Companies work hard to have their brand information be accurate and helpful on its first page of Google search results. Normally, when you search for PC World, you would pull up an image of the logo below.
Earlier this week though, the Google search for the British computer superstore yielded slightly different results. The search information contained the usual links to PC World’s home page, the map showing nearby branches, and the tidbit of information from Wikipedia; however, instead of the actual PC World logo, Google displayed this image.
Apparently, the image was taken from a 2008 article, discussing potential job cutbacks in PC World service and repair department . Google’s algorithm for choosing images is supposed to pick the most relevant image, and in this particular circumstance there seems to have been a mistake. Of course, PC World contacted Google, and problem was quickly rectified. Mark Webb, head of corporate social media for PC World owners Dixons Retail, responded quickly. Taking to Twitter, Webb asserted that the company had been “kept on their toes” by the “joys of social media”. He, furthermore, stated, “Customer satisfaction levels [are] rising rapidly across the board, but we have some past reputation to deal with.”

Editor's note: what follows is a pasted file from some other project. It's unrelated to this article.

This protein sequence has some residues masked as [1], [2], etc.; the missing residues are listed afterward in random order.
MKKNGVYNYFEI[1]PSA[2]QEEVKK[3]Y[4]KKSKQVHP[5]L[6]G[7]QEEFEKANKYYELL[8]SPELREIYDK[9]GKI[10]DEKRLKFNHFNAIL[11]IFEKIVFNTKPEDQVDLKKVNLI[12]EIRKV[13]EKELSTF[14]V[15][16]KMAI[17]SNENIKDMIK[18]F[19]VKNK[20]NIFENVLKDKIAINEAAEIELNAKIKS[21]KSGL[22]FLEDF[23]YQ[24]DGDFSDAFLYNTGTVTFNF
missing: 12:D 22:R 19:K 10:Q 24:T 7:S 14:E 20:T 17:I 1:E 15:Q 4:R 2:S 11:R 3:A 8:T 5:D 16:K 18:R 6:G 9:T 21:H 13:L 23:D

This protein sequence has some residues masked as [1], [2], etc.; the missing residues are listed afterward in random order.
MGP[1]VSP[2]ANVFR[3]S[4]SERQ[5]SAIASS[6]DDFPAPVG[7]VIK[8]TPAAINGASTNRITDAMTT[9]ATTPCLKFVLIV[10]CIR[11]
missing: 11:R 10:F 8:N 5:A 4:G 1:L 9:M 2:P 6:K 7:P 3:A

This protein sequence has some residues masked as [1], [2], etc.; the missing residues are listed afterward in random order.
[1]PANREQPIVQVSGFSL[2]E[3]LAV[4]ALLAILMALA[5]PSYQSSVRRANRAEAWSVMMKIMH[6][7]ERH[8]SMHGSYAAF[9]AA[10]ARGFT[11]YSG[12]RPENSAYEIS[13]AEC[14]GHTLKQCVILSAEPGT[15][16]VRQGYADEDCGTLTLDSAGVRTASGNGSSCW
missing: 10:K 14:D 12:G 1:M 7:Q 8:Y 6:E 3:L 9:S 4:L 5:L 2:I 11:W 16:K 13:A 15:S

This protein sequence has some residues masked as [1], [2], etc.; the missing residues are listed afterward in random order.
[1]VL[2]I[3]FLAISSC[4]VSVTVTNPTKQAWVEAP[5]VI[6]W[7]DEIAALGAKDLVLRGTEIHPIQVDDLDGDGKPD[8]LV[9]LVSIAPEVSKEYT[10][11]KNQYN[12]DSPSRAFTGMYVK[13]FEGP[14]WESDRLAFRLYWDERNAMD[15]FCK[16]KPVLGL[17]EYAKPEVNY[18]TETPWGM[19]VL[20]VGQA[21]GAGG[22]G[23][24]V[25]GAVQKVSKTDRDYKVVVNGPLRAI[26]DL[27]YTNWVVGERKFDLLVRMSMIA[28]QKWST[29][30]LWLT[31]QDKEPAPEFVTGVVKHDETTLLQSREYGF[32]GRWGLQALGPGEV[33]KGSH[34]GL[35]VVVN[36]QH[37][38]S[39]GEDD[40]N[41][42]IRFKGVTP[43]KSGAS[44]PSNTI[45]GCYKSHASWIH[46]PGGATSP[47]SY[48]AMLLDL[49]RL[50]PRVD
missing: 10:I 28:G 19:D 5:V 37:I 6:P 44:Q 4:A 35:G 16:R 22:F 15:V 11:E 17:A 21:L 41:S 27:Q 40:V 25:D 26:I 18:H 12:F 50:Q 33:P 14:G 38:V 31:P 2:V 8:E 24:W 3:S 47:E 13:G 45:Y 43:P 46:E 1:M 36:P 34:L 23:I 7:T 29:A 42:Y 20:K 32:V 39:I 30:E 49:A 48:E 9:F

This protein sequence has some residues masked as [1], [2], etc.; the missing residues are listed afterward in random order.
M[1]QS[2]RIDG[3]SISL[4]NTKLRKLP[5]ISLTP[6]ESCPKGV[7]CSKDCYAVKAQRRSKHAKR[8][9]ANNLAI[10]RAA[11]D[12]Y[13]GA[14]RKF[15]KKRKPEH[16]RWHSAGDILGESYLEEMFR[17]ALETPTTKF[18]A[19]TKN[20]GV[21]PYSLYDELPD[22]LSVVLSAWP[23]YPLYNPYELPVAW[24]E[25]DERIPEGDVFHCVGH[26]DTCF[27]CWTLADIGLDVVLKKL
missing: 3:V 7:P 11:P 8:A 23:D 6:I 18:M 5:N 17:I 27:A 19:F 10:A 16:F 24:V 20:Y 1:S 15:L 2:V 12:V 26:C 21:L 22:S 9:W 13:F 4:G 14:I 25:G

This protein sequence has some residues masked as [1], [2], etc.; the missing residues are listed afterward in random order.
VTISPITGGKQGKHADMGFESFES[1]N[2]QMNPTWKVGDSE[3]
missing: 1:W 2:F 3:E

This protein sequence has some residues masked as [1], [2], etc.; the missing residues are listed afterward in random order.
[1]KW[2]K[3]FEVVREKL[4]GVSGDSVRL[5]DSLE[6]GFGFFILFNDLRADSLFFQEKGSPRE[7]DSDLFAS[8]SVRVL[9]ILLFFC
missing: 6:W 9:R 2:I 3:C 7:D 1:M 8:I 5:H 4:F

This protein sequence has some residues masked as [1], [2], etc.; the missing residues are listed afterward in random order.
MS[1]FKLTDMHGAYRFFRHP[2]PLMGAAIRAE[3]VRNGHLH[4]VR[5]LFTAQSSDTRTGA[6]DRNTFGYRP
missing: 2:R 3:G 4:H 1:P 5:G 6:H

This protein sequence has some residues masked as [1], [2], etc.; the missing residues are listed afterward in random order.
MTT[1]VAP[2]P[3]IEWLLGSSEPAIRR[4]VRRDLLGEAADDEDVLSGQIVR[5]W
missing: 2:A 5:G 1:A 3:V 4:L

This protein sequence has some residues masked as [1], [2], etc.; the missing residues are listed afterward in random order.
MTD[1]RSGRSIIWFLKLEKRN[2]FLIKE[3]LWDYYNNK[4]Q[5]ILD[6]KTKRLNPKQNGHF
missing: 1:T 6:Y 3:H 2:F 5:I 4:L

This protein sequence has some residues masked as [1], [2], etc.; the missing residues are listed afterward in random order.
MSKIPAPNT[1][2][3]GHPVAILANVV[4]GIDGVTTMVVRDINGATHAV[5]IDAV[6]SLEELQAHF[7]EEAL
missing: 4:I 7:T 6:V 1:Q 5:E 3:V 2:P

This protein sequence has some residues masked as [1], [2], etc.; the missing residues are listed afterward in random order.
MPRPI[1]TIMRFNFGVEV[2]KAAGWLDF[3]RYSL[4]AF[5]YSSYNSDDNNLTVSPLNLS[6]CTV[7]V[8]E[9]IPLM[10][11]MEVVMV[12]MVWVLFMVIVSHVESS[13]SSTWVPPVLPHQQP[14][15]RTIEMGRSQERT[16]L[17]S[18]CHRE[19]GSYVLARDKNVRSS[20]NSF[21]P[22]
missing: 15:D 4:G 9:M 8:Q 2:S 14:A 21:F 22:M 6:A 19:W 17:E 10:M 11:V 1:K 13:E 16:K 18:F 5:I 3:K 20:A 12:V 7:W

I think there is an important lesson to learn here. While this was just a mishap, it reveals the power of social media in marketing and the importance of corporate identity. Clearly, PC World has a problem. In 2010, a Which? Retail survey ranked PC World 97th out of 100 companies for customer satisfaction. So, how well is the company actually dealing with its “past reputation”? This Google gaffe indicates all too well the power of a logo in representing a brand. When a company fails to live up to the reputation it has built, it is easy for consumers to turn against that brand. Once your own logo has been used against you, your business might have some serious rebranding to consider.